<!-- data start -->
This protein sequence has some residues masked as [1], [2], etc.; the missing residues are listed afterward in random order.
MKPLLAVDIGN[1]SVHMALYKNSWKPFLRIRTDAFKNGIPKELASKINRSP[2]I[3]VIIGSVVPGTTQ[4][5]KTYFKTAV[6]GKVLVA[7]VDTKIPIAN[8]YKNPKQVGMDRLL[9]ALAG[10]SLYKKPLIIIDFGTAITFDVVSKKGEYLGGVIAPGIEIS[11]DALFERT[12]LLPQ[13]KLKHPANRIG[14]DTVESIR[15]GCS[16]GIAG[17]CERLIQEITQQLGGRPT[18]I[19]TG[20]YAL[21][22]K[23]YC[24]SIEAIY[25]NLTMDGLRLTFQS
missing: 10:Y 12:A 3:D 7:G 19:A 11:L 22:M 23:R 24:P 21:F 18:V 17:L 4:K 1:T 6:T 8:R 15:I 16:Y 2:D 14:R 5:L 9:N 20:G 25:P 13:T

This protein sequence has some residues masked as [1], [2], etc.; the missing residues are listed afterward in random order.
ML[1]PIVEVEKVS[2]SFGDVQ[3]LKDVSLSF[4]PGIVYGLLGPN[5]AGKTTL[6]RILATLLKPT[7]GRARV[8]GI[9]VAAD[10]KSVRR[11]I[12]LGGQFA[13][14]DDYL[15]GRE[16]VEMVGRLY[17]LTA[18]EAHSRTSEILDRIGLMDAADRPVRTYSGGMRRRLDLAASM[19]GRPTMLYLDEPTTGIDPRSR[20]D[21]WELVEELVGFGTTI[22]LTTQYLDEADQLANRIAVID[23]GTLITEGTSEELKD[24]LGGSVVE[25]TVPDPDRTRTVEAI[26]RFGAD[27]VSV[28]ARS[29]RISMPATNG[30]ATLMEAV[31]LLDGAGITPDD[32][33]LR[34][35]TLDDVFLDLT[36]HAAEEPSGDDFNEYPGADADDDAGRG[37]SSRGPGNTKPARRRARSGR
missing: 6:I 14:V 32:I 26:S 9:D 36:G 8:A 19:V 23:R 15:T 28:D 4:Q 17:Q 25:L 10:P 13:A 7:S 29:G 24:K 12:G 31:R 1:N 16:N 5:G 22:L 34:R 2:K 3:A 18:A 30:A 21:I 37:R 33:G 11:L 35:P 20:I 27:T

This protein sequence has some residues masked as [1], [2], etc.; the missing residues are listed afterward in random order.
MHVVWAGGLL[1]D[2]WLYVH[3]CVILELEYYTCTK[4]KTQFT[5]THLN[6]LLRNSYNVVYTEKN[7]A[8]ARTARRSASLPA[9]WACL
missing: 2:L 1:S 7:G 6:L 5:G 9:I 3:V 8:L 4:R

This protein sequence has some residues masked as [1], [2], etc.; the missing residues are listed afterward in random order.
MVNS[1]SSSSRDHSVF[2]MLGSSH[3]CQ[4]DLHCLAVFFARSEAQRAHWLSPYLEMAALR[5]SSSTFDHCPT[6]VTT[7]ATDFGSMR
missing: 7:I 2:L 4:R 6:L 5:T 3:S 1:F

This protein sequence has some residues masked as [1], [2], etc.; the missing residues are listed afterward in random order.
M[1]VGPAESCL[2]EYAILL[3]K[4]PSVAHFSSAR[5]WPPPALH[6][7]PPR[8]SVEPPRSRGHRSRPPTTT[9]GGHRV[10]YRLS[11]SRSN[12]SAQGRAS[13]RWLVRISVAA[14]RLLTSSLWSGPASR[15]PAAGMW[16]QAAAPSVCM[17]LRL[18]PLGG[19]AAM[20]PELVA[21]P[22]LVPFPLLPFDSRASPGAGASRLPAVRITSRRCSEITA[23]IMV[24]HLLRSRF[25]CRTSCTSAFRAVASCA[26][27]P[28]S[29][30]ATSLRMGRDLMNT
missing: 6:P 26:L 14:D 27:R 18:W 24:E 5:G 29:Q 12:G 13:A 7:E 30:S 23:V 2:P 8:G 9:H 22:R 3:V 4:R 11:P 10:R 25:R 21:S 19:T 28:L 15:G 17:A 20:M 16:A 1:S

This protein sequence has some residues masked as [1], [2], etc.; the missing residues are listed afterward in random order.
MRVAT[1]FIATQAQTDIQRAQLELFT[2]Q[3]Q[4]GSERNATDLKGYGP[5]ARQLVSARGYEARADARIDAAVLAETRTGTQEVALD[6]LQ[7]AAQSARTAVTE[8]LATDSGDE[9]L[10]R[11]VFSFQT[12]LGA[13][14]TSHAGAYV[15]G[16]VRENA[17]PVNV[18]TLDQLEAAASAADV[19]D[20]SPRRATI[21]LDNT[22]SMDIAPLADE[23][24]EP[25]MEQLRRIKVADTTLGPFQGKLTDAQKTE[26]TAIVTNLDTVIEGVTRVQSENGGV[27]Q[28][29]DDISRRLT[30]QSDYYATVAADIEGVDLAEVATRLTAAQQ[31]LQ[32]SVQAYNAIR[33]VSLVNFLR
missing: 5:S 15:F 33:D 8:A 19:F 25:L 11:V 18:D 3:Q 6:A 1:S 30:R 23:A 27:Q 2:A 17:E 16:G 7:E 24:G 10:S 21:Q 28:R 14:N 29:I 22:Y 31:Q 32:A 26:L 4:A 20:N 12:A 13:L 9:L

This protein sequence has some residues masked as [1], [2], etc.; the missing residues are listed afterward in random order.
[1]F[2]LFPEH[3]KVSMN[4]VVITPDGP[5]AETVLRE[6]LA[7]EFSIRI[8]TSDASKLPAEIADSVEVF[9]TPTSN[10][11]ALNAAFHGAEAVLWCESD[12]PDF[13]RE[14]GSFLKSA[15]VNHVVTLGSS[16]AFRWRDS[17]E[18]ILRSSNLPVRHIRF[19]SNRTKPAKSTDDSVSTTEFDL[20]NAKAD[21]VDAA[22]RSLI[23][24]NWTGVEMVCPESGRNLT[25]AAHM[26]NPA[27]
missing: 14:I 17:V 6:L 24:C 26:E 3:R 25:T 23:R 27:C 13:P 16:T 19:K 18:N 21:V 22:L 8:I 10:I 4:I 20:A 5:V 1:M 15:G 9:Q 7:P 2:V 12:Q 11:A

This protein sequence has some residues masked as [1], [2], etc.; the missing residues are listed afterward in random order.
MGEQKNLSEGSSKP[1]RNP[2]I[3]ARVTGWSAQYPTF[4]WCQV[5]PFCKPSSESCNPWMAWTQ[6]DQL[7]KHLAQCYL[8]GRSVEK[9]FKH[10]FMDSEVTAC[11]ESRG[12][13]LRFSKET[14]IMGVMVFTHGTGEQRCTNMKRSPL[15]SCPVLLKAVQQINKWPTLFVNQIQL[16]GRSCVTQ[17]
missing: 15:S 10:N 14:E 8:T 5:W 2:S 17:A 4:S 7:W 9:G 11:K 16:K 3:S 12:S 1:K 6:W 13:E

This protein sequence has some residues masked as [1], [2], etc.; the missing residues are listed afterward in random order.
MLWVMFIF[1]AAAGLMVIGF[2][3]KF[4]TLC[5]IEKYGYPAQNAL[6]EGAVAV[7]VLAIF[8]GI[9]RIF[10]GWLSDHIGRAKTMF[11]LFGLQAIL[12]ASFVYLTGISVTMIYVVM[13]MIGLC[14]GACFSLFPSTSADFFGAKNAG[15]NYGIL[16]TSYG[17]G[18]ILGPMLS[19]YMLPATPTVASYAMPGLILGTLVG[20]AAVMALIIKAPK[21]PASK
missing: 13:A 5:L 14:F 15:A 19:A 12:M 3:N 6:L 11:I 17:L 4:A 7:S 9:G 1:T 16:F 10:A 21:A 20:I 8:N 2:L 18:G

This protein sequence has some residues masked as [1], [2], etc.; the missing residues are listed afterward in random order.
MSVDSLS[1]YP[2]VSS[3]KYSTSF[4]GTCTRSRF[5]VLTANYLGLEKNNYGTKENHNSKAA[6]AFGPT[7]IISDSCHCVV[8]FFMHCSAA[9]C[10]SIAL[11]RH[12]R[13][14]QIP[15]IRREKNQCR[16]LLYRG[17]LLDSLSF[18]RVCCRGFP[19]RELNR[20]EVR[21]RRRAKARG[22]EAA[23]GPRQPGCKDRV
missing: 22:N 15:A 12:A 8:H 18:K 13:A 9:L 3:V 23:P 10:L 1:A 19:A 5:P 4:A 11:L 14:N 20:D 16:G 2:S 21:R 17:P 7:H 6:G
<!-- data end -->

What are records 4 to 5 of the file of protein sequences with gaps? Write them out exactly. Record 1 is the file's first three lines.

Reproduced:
This protein sequence has some residues masked as [1], [2], etc.; the missing residues are listed afterward in random order.
MVNS[1]SSSSRDHSVF[2]MLGSSH[3]CQ[4]DLHCLAVFFARSEAQRAHWLSPYLEMAALR[5]SSSTFDHCPT[6]VTT[7]ATDFGSMR
missing: 7:I 2:L 4:R 6:L 5:T 3:S 1:F

This protein sequence has some residues masked as [1], [2], etc.; the missing residues are listed afterward in random order.
M[1]VGPAESCL[2]EYAILL[3]K[4]PSVAHFSSAR[5]WPPPALH[6][7]PPR[8]SVEPPRSRGHRSRPPTTT[9]GGHRV[10]YRLS[11]SRSN[12]SAQGRAS[13]RWLVRISVAA[14]RLLTSSLWSGPASR[15]PAAGMW[16]QAAAPSVCM[17]LRL[18]PLGG[19]AAM[20]PELVA[21]P[22]LVPFPLLPFDSRASPGAGASRLPAVRITSRRCSEITA[23]IMV[24]HLLRSRF[25]CRTSCTSAFRAVASCA[26][27]P[28]S[29][30]ATSLRMGRDLMNT
missing: 6:P 26:L 14:D 27:R 18:W 24:E 5:G 29:Q 12:G 13:A 7:E 30:S 23:V 2:P 8:G 9:H 22:R 3:V 4:R 11:P 10:R 25:R 21:S 19:T 28:L 15:G 17:A 20:M 16:A 1:S